July 1, 2011
By Alan Saly
The 11-month Stella D’oro strike – a heart breaker for the New York labor movement — gets a sympathetic, union member-centered portrayal in the forthcoming HBO Documentary, “No Contract, No Cookies,” to air on the network later this month.
The documentary’s first screening took place at DCTV on Lafayette Street on June 30, with the director/producers Jon Alpert and Matthew O’Neill in the house, along with journalists Juan Gonzalez and Pete Hamill, and two dozen of the original Stella D’Oro factory workers.
As would be expected, there was spirited discussion and rounds of applause for the plucky workers who struck after their new employer demanded hefty wage and benefit concessions, and stayed out on the lines hoping for a miracle – only to have their prayers answered and then dashed to the ground. Local 50 BCTGM Shop Steward Mike Filippou, a constant presence on the strike lines, and Sara Rodriguez, a former packaging manager at the plant – both of whom are interviewed extensively in the film – shared accounts of the year on the lines and the final showdown with Brynwood Partners, the private equity fund that bought the company from Kraft Foods and ultimately decided to shut it down.
The film shows how some workers faced mounting health care bills and the prospect of losing their homes after strike benefits ran out and the regular Stella paycheck wasn’t coming in. But workers kept the sense of family alive and campaigned for support, even traveling to Brynwood’s corporate headquarters for a rally.
There was a burst of elation when a federal judge ruled, in early July of 2009, that Brynwood had failed to bargain in good faith and must reinstate the workers. But then Brynwood – which boasts of acquiring companies and ‘making them more efficient’ – brutally closed the plant, selling off the Stella D’Oro brand to Lance, Inc., a non-union outfit, which moved production to Ohio. The Bronx workers got a few months of back pay but found themselves looking for work in a decidedly difficult economic environment.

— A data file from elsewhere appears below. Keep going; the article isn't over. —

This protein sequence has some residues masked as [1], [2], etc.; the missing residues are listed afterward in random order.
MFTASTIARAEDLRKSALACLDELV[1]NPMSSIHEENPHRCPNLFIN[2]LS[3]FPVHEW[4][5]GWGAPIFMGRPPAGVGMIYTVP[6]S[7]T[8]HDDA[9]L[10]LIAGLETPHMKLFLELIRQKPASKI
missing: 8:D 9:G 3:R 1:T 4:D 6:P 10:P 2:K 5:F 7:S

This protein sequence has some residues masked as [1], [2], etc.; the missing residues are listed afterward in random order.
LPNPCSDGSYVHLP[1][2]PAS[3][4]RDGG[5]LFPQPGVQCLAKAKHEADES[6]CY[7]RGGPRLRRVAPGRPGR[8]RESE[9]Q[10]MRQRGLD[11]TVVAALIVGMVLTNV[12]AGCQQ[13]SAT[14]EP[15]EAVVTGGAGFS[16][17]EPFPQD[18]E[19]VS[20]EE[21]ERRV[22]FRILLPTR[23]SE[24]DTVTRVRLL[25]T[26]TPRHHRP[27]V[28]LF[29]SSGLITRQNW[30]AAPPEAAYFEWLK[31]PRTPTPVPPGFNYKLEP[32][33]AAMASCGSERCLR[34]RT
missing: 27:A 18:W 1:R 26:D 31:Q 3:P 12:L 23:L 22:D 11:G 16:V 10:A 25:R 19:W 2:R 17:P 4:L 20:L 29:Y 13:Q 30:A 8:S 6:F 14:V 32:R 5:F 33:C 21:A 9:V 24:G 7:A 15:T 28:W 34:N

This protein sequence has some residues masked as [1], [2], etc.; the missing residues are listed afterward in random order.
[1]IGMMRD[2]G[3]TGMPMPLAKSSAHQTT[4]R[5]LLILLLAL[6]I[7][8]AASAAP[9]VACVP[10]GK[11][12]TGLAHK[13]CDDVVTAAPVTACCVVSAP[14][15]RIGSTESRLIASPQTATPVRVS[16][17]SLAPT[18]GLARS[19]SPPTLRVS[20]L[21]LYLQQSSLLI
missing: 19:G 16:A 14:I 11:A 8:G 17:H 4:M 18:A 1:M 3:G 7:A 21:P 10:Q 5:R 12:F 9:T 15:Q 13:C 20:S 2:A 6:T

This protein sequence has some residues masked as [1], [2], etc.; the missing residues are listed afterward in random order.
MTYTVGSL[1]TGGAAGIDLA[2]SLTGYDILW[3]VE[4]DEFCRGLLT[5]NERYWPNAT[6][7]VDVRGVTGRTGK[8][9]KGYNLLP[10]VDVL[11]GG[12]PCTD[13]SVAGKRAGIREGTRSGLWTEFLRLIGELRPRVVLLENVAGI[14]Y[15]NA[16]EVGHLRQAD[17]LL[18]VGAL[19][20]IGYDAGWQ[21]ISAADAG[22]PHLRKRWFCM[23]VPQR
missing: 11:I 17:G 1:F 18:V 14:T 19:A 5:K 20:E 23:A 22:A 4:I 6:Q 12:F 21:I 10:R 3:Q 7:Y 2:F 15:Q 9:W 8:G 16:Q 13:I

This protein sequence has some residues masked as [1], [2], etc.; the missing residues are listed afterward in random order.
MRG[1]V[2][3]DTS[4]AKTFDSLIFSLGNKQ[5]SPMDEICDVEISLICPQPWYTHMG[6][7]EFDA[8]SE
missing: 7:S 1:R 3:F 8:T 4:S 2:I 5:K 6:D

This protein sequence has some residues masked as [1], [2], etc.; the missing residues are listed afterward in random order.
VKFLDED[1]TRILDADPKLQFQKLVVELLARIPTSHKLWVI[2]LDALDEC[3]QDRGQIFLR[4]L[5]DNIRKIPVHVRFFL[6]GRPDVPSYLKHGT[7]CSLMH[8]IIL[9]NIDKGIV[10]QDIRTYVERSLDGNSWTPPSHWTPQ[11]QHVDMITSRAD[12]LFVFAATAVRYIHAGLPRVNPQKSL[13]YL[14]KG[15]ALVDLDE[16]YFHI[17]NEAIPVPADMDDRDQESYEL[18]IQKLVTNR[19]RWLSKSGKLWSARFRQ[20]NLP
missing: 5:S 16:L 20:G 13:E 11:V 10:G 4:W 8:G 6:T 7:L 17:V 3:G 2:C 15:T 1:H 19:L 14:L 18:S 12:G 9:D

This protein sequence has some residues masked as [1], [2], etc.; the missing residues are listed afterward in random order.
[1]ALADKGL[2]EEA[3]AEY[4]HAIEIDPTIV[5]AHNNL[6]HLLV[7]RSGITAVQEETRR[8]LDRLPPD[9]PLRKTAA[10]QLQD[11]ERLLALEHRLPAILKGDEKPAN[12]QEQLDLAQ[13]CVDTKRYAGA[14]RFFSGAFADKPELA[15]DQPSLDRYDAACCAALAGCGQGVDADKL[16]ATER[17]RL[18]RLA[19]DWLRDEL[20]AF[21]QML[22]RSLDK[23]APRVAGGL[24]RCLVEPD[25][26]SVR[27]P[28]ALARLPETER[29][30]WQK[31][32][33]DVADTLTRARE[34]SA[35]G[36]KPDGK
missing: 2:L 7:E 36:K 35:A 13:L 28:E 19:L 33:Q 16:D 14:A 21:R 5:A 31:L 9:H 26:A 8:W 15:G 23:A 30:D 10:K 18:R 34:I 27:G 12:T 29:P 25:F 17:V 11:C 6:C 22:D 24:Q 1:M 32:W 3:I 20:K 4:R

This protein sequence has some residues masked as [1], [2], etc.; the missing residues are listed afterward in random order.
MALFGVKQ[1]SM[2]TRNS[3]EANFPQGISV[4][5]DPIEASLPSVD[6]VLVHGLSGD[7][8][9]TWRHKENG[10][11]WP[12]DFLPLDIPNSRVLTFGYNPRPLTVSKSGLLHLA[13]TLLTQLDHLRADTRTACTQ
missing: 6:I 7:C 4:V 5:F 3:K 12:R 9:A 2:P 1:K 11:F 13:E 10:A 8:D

Many of the Stella D’oro strikers who came to the film’s premiere were upbeat, and many have landed on their feet. Money mattered a lot, but it wasn’t everything. Still stinging from the Union’s decision not to defy Brynwood and occupy the plant – as the immigrant laborers had in Chicago’s Republic Windows and Doors – was Filippou, who believed that if the workers had taken aggressive action, the New York City labor movement would have been spurred on to make stopping the plant closing a do-or-die cause.
The PSC’s Barbara Bowen, who attended the screening, expressed deep disappointment at the lack of broader labor support for the Stella strikers. It didn’t happen, possibly because some labor leaders were still smarting over Local 50’s refusal to honor a Teamster’s picket line two years earlier, allowing non-union truckers in to pick up product. Among the unions that did lend support, the most noticeable ground troops on the lines came from the PSC.
Columnist and panelist Juan Gonzalez pointed out that, when Daily News writers struck a decade ago, unions across the City made sure they had a healthy strike fund to outlast management. That didn’t happen for the 138 Stella strikers.
Gonzalez, who is also the co-host of Democracy Now with Amy Goodman, ended the evening warning about the growing power of private equity funds like Brynwood, saying that, without shareholders or public accountability, they are free from scrutiny and can pursue the most destructive capitalist agendas.